7. What does the persona in “Huswifery” ask God to do?

A. Complete him as a human being
B. Bless him with food and clothing
C. Mold him into what God wants him to be
D. Clothe him with the finest silk from God

8. Which two sound devices did Alexander Pope use in the following lines?

A. Assonance and consonance
B. Alliteration and onomatopoeia
C. Consonance and cacophony
D. Onomatopoeia and assonance

9. What figure of speech is exemplified below?

“The wind stood up and gave a shout. He whistled on his two fingers.”

A. Allusion C. Onomatopoeia
B. Metaphor D. Personification

10. What type of sonnet is exemplified in the following lines?

A. Elizabethan
B. English
C. Petrarchan
D. Spenserian

11. Which statement best summarizes the Holy Sonnet X by John Donne?

A. Death shall cease in the after life.
B. Death comes through poppy or charms.
C. Death takes so many forms and ways.
D. Death should not be proud since it is not mighty.

12. What does the word “swell’st” in the Holy Sonnet X mean?
A. boast
B. shrink
C. grow
D. swear

13. Which statement about love is true based on Shakespeare’s Sonnet 116?

A. Love dissipates when lovers live apart.
B. Love adapts to changing circumstances.
C. Love never wanes even in old age.
D. Love grows even to the edge of doom.

14. In “To the Virgins to Make Much of Time,” what is the persona’s main message?
A. Be wise in marriage to make life more worthwhile.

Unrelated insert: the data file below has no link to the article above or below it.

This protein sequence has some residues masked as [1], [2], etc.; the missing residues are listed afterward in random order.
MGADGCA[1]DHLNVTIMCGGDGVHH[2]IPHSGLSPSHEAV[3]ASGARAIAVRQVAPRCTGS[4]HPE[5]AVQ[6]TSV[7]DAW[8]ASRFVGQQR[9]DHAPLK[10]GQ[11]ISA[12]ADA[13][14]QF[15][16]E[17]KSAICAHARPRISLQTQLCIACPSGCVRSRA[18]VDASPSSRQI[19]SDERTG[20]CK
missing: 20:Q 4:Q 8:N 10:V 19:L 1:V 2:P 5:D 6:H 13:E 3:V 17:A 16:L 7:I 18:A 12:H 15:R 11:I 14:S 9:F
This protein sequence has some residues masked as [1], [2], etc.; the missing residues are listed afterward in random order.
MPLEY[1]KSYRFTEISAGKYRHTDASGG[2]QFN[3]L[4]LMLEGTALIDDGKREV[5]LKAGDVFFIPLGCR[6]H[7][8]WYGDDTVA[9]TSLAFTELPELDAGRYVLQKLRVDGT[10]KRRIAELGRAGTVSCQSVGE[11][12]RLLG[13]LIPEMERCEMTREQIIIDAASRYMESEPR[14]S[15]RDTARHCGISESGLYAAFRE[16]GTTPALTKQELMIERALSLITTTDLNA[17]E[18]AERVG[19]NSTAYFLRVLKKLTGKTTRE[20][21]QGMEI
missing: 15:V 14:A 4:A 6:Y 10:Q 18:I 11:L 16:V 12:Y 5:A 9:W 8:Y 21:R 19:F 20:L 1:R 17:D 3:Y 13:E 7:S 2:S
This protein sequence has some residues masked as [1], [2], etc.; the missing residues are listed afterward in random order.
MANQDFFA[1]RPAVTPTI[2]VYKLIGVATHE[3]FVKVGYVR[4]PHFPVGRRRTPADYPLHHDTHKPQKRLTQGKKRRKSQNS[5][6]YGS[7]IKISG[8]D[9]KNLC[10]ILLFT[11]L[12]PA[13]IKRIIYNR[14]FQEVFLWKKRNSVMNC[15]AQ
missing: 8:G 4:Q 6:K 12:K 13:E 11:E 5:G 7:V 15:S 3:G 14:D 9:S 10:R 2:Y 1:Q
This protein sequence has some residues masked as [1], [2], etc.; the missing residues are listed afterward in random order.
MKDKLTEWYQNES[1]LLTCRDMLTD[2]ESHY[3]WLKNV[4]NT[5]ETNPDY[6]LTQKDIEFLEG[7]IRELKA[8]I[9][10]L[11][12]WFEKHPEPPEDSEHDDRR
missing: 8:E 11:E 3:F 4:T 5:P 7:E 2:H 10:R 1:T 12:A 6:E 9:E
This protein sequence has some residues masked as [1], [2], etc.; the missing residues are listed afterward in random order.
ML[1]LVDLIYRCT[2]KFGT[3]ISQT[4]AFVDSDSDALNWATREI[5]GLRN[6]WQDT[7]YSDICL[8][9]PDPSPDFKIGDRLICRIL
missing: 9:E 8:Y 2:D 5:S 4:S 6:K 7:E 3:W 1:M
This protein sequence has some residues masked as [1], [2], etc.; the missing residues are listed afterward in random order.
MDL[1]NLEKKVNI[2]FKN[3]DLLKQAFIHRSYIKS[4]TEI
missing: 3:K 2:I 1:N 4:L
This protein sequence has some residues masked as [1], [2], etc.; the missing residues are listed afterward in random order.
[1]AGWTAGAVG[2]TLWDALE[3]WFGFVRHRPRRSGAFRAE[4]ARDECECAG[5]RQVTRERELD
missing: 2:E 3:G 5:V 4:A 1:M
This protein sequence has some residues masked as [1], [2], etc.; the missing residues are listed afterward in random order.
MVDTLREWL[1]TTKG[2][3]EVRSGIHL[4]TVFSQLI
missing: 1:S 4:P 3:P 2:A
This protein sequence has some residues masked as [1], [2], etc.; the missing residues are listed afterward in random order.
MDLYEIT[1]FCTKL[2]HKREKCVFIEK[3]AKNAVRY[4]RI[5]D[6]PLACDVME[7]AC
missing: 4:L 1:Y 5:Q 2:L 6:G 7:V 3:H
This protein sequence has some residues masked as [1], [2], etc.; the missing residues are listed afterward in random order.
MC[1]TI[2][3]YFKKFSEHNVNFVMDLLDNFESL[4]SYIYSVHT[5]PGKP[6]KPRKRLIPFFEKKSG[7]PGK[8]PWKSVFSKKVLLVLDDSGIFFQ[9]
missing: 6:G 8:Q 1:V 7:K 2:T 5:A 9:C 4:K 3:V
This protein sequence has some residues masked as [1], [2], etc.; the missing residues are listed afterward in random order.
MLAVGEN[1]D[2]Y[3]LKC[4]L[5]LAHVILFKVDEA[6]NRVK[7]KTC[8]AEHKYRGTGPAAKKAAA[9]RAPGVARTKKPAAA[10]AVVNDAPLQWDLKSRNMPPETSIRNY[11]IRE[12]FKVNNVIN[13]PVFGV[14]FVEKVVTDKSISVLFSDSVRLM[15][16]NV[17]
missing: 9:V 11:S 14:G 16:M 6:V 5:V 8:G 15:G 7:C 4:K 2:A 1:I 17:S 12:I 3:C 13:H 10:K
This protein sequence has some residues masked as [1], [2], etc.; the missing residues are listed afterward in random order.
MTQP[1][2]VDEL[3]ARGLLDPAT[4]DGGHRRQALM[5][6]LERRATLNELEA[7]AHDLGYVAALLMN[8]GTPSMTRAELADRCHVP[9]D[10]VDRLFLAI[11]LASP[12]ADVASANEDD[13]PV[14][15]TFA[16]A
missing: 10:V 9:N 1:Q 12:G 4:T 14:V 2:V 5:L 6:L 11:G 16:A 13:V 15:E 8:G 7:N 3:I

B. Marry now, or you may never have another chance.
C. Gather the rosebuds now, before the roses bloom.
D. Choose only lovers who, like roses, are of the highest order.

15. Which word best describes the speaker in “To Lucasta, on Going to the Wars”?

A. cold-hearted
B. sweet-tongued
C. honorable
D. modest

16. To what sensory perception do the following lines from James Joyce’s Araby appeal?

“…we ran…to the dark dripping gardens to the back doors of the dark dripping gardens where odors arose from the ashpits, to the dark odorous stables where a coachman smoothed and combed the horse or shook music from the buckled harness.”
A. auditory
B. olfactory
C. gustatory
D. tactile

17. What does the lamb in “The Lamb” symbolize?

A. Faith and loyalty
B. Innocence and purity
C. Weakness and hopelessness
D. Helplessness and dependence

18. Which of the following best states the theme of Ozymandias?

A. Power and arrogance are both destructive.
B. Temples and statues are witnesses to history.
C. Powerful rulers and great civilizations perish.
D. Life is short and time is fleeting.

19. What 17th Century philosophy does Browning assert in the following lines from Rabbi Ben Ezra?

Ay, note that Potter’s wheel, That metaphor! and feel
Why time spins fast, why passive lies our clay,— Thou, to whom fools propound,
When the wine makes its round,
“Since life fleets, all is change; the Past gone, seize to-day!”

A. anagnorisis
B. carpe diem
C. peripeteia
D. romanticism

20. What lesson does the speaker learn in A.E. Housman’s When I Was One-and-Twenty?

A. The speaker realizes the value of listening to pieces of advice.
B. The speaker learns the foolishness of disobeying his elders.
C. The speaker realizes the folly and pain of youthful love.
D. The speaker learns the stupidity of wasting his youth.